…………………..It’s Basildon in Essex. It’s 1990. I’ve just come back from living in Spain to pick up my teaching career again. Apart from flip flops, shorts and a Sony Walkman, my only other possessions are my books. But they are being shipped back and won’t arrive in Essex for weeks (in actual fact it turned out to be months – I think they were shipped from Tenerife to Essex via the Galapagos Islands or somewhere). And Basildon isn’t a hive of bookshops or literature! There is a library and its a great one – but there’s not the same feel in a borrowed book as in a book you possess and own and put on your shelf! And then salvation arrives in the form of a mail order book club advert in the press – and its sponsored by Gabriel Garcia Marquez of all people!!!
Well actually it wasn’t exactly sponsored by him – but it did give you a choice of 6 free books (imagine, books for nothing!!) and on the page of choices was Gabriel Garcia Marquez’s ‘The General In His Labyrinth’. A free book was one thing – a free Gabriel Garcia Marquez was something else entirely. I signed up.
When my 6 free books arrived I went straight to Marquez and it was fantastic. I loved ‘The General’. If anything I still think ‘The General’ is my favourite book of his and I sometimes wonder if I have that extra fondness for it because I got it (a) for free and (b) at a time when my books were in a ships hold somewhere off the coast of Africa!
So I was really sorry this morning to read that Gabriel Marcia Marquez had died after illness. His books brought me such a lot of enjoyment . His books were also in some ways books I grew up with and in my more fanciful moments I do think his books might have influenced me as I grew up. I read One Hundred Years of Solitude when I was about 15, after it was put into my hand by my English Lit teacher Mrs McFarlane with the words “Read this. You’ll like it”. And I did. I read The General in my late twenties. I read others into my thirties and beyond.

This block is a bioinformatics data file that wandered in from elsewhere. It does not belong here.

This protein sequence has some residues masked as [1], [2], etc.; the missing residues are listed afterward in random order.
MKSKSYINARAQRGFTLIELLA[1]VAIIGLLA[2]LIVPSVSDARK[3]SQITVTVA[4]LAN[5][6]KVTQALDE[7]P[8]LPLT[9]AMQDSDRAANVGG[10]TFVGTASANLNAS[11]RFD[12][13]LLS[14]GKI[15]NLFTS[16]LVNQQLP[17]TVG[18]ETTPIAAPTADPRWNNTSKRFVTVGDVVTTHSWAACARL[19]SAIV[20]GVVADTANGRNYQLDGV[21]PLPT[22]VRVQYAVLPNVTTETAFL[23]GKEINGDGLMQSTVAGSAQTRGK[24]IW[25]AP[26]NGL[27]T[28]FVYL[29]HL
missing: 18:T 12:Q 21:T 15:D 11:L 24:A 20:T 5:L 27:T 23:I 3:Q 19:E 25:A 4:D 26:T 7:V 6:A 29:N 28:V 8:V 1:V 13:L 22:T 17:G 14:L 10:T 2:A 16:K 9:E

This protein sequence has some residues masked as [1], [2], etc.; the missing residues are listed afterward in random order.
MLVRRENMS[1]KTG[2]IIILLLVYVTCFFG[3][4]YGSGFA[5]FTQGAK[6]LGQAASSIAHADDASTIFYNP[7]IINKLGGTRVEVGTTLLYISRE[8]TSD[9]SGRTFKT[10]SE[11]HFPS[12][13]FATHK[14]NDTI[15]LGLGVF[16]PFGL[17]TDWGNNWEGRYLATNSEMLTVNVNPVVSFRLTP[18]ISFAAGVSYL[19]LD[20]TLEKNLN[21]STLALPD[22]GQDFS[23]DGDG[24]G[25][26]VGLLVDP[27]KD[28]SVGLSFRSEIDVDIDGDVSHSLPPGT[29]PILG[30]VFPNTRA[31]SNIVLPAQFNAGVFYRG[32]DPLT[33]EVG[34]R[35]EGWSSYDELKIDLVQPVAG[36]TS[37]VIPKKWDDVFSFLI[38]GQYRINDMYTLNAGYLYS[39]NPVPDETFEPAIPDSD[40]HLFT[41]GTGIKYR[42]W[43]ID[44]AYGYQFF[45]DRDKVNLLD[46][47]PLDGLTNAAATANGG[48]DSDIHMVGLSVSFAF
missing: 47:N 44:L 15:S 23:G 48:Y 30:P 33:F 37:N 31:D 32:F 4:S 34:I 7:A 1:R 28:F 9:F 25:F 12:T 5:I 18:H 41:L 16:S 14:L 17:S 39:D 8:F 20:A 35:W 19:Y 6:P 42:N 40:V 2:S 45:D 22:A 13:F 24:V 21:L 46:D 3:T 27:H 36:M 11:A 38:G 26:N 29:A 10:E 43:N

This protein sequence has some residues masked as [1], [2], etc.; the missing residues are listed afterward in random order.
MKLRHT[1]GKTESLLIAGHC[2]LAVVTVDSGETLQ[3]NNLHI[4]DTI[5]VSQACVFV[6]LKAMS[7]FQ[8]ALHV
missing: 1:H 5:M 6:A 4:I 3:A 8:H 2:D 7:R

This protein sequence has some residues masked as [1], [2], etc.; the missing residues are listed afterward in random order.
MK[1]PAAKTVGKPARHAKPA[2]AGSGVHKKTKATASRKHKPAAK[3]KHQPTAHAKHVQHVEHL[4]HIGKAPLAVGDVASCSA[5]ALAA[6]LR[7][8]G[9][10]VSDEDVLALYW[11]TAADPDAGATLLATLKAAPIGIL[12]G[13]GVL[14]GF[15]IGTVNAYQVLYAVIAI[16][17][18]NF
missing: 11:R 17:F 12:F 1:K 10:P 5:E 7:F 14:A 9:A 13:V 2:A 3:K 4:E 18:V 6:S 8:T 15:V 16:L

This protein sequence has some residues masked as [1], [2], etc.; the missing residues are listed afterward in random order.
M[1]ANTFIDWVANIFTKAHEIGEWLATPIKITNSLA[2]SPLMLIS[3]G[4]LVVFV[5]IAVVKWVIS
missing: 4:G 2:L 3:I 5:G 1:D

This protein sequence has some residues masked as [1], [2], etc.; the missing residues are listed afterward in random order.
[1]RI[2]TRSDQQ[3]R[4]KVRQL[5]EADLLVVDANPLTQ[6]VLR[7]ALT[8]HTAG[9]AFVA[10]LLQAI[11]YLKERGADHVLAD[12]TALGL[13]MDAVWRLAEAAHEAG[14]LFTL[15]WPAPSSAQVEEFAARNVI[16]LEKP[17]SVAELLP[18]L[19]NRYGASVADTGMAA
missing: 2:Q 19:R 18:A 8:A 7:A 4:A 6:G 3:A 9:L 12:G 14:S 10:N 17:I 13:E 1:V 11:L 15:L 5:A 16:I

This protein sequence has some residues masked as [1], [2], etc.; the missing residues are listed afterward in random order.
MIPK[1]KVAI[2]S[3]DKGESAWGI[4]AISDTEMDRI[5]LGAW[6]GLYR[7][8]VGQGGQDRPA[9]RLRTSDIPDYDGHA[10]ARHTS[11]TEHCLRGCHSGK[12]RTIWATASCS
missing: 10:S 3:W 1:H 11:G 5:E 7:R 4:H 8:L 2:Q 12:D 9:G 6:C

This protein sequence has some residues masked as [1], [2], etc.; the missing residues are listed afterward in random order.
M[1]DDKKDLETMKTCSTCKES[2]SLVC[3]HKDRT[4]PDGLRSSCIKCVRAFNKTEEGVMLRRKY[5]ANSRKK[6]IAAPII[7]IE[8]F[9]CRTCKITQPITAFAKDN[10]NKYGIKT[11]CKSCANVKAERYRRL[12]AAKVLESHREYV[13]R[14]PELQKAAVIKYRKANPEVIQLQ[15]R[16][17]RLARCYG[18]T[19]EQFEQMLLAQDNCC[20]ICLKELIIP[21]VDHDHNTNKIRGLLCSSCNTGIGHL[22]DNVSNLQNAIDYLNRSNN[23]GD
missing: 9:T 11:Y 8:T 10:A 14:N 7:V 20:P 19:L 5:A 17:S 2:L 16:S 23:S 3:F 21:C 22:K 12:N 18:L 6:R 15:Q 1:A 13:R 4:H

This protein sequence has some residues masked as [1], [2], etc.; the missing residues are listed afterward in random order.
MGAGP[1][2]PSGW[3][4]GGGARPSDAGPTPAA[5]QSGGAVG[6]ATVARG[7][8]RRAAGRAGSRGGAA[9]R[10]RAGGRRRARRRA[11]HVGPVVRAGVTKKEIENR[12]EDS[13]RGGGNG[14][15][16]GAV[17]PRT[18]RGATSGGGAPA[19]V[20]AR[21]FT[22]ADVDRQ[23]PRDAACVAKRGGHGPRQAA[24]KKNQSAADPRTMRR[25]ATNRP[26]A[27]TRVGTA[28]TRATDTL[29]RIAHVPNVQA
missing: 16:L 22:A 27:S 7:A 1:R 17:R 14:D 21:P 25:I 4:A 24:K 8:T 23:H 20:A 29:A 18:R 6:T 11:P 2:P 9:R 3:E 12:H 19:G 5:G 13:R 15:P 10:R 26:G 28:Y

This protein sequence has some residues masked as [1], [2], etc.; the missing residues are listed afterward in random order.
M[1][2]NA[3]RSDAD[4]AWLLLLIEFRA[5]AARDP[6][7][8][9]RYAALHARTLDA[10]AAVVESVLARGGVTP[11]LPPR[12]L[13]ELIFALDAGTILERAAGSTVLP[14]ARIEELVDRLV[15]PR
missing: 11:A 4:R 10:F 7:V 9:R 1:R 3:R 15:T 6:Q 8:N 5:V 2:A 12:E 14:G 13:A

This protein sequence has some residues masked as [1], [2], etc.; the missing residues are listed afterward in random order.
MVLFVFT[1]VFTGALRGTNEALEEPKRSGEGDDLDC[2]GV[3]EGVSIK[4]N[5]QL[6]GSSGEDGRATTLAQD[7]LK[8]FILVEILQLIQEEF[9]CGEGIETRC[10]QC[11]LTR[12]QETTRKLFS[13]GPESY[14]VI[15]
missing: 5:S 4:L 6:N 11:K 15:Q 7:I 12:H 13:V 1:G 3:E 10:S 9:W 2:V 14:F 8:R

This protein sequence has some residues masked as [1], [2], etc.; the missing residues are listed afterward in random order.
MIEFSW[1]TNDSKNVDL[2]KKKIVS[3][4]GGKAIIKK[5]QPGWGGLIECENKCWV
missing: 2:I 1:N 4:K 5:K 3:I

Marquez was one of those authors who moved on my taste in books. Through him, and a few others, I got beyond the “plot” and started to focus as I read on the people I was reading about more than I focused on what they did or what happened to them. That’s what I remember most about Marquez books – the people. His books were often magical such as with the world of Macondo in One Hundred Years of Solitude,but the characters were always large and real, full of contradictions, hopes, fears, anger and of course love. I’ve read at least ten of his books and I’ve loved every single one of them. But as I say, perhaps I love the General most of all.
There was of course a small print in that book club offer. You had to buy at least one book a month. Some months had stuff I liked and could happily choose. Other months I just had to grin and bear it. But it was worth it I think, in no small part due to getting my hands on “The General”.
I’ve loved reading Gabriel Garcia Marquez over the years. His books have made me think, made me feel so many different things, they’ve pushed the cause of social justice, and they’ve always given me the chance to put them down the second I finish them and say out loud one of my favourite words – “TERRIFIC”. So thank you Gabriel Garcia Marquez and may you rest in peace.